Commissioner: Giving up private job for county commitment
Douglas County Commissioner Lee Bonner said Friday he resigned from GE Energy two weeks ago to devote more time to his elected position.
“I left GE two weeks ago to focus on the job of county commissioner,” he said. “It was a tough decision, but one where I could devote the time I feel is required right now. I will be focused on the Legislature and county issues for the coming months.”
Bonner said he worked for General Electric for nine years, most recently in global communications and public affairs. He relocated to Carson Valley from Atlanta in 2005.
“When you sit down and look at everything that is required of being a county commissioner, then with GE, it was a lot of stuff. I just wanted to be able to focus on what the people elected me to do,” he said.
Adding to his personal commitments, Bonner said, is his upcoming wedding.
“When you look at how much time you have and what’s important in life, your family is your most important thing,” he said.
The new county commissioner admitted he won’t be getting wealthy from his annual salary of $26,672.78 a year.
“My heart is to help people, that’s what I want to do and why I ran for office,” he said.
Bonner said professional opportunities may be coming up in the next couple of months, but he declined to elaborate.
With two county commission meetings under his belt, Bonner said he was increasingly aware of the time commitment beyond twice-monthly board meetings.
Last week, for example, he spent a day at East Fork Fire & Paramedics Districts Station 15 and toured Valley water systems.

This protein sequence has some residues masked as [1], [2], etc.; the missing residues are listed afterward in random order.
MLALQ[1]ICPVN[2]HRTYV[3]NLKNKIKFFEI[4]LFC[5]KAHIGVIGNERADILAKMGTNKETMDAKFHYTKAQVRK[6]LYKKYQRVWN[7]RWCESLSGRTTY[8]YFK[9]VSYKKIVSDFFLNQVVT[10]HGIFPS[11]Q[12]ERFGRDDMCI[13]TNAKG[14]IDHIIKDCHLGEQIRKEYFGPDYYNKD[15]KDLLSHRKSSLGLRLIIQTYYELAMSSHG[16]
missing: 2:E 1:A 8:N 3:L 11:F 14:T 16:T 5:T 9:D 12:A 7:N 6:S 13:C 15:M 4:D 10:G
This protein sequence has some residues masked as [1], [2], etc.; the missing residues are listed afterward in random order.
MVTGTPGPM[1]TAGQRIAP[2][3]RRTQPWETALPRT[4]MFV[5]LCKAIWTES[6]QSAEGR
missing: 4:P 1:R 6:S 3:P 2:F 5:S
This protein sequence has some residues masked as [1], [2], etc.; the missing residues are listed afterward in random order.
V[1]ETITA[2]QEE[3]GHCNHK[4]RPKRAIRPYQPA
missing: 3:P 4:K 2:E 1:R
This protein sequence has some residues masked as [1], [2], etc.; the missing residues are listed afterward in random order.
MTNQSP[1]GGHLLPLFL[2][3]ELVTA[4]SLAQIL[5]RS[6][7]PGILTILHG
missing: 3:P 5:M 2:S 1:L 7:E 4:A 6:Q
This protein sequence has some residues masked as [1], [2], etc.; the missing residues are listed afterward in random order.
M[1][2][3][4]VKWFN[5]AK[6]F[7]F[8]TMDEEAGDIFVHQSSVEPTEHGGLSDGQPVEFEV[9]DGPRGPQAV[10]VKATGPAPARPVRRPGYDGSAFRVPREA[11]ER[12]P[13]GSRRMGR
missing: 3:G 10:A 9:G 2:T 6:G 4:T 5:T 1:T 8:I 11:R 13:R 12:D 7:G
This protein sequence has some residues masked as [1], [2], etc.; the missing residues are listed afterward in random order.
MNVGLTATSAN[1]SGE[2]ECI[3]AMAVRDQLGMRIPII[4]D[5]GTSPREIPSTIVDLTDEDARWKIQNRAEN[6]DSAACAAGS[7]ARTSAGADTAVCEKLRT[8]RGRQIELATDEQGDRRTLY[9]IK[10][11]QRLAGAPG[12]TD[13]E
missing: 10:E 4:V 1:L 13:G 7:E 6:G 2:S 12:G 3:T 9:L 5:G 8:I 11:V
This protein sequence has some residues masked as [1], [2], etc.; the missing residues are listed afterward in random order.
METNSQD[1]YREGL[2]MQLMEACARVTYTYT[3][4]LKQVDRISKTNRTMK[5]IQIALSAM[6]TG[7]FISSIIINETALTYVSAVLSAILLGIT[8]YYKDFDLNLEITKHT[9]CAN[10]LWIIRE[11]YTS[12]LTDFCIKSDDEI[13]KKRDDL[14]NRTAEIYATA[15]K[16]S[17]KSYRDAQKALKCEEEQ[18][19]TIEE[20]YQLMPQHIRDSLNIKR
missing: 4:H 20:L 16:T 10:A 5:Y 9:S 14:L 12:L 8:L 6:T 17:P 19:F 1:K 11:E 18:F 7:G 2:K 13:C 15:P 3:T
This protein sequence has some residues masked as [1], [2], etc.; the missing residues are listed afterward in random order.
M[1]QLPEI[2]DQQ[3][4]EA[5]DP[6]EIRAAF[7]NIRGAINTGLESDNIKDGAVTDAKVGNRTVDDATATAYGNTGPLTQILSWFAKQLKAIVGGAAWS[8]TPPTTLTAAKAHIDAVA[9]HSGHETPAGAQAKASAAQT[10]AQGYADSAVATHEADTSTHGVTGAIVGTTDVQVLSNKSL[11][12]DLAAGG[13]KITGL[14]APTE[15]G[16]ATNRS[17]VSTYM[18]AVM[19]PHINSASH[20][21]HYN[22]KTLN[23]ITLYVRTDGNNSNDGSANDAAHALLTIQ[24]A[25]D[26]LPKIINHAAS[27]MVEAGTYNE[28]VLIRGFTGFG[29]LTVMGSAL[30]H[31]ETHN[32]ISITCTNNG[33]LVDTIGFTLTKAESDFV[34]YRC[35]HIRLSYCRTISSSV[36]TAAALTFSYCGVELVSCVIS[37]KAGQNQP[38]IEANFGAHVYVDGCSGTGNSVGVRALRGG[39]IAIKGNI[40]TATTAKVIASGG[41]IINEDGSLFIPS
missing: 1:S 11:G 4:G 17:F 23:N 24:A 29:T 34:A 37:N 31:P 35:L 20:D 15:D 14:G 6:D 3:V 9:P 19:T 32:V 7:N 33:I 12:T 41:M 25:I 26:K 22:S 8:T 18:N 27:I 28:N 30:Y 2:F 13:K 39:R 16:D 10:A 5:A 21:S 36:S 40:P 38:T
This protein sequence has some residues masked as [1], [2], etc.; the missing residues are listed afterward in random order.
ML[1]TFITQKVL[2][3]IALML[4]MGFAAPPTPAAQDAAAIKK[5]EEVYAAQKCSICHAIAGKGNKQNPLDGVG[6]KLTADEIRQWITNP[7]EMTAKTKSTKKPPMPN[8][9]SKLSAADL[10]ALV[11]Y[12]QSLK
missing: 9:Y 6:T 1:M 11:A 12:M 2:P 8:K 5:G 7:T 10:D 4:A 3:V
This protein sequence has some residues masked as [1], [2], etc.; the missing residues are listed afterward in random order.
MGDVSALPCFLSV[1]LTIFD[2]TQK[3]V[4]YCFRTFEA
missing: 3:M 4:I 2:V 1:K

“There are not only the meetings, but a lot of time spent reading material. I want to be prepared to go in the meetings and make the best decisions,” he said.
The first meeting which involved appointment of new planning commissioners generated a lot of feedback – mostly negative – when former County Commissioner Don Miner was appointed along with Jeremy Davidson and Frank Godecke.
The new planning commissioners replaced Lawrence Howell, who narrowly lost to County Commissioner Nancy McDermid in November, Rick Ross and Bob Conner.
“It was one of my first decisions,” Bonner said. “I was kind of surprised it generated this many comments. I hope people look at what we do in the future and not base everything on the first meeting.”
Bonner said he responds to his constituents’ questions and emails.
“As politicians, we answer to the people. If somebody sends me an e-mail, or writes me a letter, they’re going to hear back from me,” Bonner said.